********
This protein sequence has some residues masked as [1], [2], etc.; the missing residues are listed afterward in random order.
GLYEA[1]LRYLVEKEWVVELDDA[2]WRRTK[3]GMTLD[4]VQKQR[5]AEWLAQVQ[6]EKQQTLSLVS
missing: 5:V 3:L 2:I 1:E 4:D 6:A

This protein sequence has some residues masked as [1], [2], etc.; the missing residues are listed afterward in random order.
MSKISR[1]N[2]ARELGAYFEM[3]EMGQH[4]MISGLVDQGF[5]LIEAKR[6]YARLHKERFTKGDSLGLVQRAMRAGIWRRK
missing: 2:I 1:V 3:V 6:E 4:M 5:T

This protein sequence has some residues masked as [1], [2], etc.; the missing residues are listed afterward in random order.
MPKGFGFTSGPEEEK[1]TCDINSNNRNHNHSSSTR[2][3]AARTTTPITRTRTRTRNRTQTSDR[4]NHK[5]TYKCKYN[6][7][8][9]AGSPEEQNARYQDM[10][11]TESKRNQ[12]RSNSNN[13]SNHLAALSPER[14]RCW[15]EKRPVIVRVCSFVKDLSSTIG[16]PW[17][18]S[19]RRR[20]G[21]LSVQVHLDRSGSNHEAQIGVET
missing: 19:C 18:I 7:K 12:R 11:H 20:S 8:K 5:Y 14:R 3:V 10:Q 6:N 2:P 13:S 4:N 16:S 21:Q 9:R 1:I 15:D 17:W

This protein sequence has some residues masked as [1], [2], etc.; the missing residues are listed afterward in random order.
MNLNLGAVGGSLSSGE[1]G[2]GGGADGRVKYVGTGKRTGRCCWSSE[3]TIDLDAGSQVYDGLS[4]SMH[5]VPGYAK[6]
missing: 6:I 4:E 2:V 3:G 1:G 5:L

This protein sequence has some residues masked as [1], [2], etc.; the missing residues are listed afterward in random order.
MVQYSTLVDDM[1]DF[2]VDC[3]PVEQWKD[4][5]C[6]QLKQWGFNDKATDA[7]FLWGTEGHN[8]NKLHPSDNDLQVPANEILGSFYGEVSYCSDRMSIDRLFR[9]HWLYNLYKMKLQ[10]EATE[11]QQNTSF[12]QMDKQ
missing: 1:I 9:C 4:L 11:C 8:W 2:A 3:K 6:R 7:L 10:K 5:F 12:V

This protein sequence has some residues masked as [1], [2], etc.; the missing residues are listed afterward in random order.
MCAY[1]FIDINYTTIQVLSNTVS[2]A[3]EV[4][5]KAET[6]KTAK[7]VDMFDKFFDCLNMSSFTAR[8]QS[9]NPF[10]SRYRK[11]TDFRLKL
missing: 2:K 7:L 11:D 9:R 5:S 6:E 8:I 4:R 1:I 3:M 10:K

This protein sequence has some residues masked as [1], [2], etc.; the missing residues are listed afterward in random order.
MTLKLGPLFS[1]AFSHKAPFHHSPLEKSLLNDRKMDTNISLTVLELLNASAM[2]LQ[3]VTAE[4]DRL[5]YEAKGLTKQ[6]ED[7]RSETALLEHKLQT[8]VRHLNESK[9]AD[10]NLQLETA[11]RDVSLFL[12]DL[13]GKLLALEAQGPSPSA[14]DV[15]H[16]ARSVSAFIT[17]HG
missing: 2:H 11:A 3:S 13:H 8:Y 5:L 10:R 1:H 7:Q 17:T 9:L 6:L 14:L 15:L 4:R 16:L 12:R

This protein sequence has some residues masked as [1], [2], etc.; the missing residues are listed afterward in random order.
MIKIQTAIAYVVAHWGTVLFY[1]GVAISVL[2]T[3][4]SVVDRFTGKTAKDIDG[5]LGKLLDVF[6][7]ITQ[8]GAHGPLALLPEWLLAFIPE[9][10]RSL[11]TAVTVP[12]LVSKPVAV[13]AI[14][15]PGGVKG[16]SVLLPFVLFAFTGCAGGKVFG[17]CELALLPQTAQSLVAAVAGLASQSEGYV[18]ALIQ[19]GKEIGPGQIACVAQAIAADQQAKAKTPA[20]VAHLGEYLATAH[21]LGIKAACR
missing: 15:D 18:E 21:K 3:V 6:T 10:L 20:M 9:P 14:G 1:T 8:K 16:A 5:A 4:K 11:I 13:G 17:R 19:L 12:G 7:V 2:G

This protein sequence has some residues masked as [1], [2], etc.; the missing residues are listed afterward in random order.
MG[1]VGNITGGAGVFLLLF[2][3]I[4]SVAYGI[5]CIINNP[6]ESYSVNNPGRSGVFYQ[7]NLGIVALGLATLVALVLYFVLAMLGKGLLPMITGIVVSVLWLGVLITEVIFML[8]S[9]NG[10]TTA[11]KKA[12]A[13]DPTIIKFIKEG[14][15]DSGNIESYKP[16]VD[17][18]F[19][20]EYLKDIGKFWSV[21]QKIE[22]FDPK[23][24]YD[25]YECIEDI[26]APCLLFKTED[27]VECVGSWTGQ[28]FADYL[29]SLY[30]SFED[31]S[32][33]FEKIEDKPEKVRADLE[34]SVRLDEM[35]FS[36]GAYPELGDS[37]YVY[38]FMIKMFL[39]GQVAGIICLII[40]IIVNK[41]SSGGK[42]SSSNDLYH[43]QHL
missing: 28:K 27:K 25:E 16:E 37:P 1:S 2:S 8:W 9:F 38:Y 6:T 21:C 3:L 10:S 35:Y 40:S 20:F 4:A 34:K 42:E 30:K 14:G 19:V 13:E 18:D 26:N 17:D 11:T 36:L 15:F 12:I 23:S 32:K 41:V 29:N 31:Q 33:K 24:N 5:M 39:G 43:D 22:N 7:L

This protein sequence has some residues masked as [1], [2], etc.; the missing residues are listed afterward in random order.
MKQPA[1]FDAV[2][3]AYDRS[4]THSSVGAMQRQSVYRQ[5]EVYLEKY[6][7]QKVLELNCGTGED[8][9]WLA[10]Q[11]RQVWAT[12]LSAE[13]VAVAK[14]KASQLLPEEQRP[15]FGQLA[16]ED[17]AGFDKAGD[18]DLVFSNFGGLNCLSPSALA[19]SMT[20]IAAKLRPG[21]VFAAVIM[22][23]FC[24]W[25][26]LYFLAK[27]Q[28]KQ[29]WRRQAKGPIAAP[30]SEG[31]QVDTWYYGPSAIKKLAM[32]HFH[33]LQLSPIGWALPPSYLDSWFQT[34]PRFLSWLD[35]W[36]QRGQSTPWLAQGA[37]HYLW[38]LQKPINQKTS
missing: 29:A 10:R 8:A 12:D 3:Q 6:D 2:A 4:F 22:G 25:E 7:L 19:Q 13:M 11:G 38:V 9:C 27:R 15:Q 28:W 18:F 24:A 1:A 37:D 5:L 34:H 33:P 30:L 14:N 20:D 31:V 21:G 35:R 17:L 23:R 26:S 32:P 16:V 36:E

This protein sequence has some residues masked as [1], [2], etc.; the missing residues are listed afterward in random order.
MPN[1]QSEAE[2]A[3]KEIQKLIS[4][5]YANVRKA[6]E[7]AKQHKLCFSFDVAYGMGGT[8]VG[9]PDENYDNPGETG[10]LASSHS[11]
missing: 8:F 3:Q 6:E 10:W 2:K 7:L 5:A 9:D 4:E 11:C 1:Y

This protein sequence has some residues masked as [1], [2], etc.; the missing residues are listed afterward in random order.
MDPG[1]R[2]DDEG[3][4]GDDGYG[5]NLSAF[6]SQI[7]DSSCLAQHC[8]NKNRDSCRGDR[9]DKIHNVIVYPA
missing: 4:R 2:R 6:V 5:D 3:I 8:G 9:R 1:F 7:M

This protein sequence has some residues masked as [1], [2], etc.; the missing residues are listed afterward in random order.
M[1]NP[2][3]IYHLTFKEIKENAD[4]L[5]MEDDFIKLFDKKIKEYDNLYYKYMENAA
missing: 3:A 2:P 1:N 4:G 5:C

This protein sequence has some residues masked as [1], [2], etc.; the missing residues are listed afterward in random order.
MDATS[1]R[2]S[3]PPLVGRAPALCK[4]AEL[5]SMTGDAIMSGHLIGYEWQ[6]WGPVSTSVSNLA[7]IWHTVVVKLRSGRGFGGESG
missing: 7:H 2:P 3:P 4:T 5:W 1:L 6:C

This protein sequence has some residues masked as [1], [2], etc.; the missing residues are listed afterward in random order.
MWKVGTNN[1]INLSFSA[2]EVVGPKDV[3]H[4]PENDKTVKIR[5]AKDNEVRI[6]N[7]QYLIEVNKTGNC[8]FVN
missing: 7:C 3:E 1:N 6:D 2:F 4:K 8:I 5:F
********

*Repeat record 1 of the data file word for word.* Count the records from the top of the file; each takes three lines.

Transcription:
This protein sequence has some residues masked as [1], [2], etc.; the missing residues are listed afterward in random order.
GLYEA[1]LRYLVEKEWVVELDDA[2]WRRTK[3]GMTLD[4]VQKQR[5]AEWLAQVQ[6]EKQQTLSLVS
missing: 5:V 3:L 2:I 1:E 4:D 6:A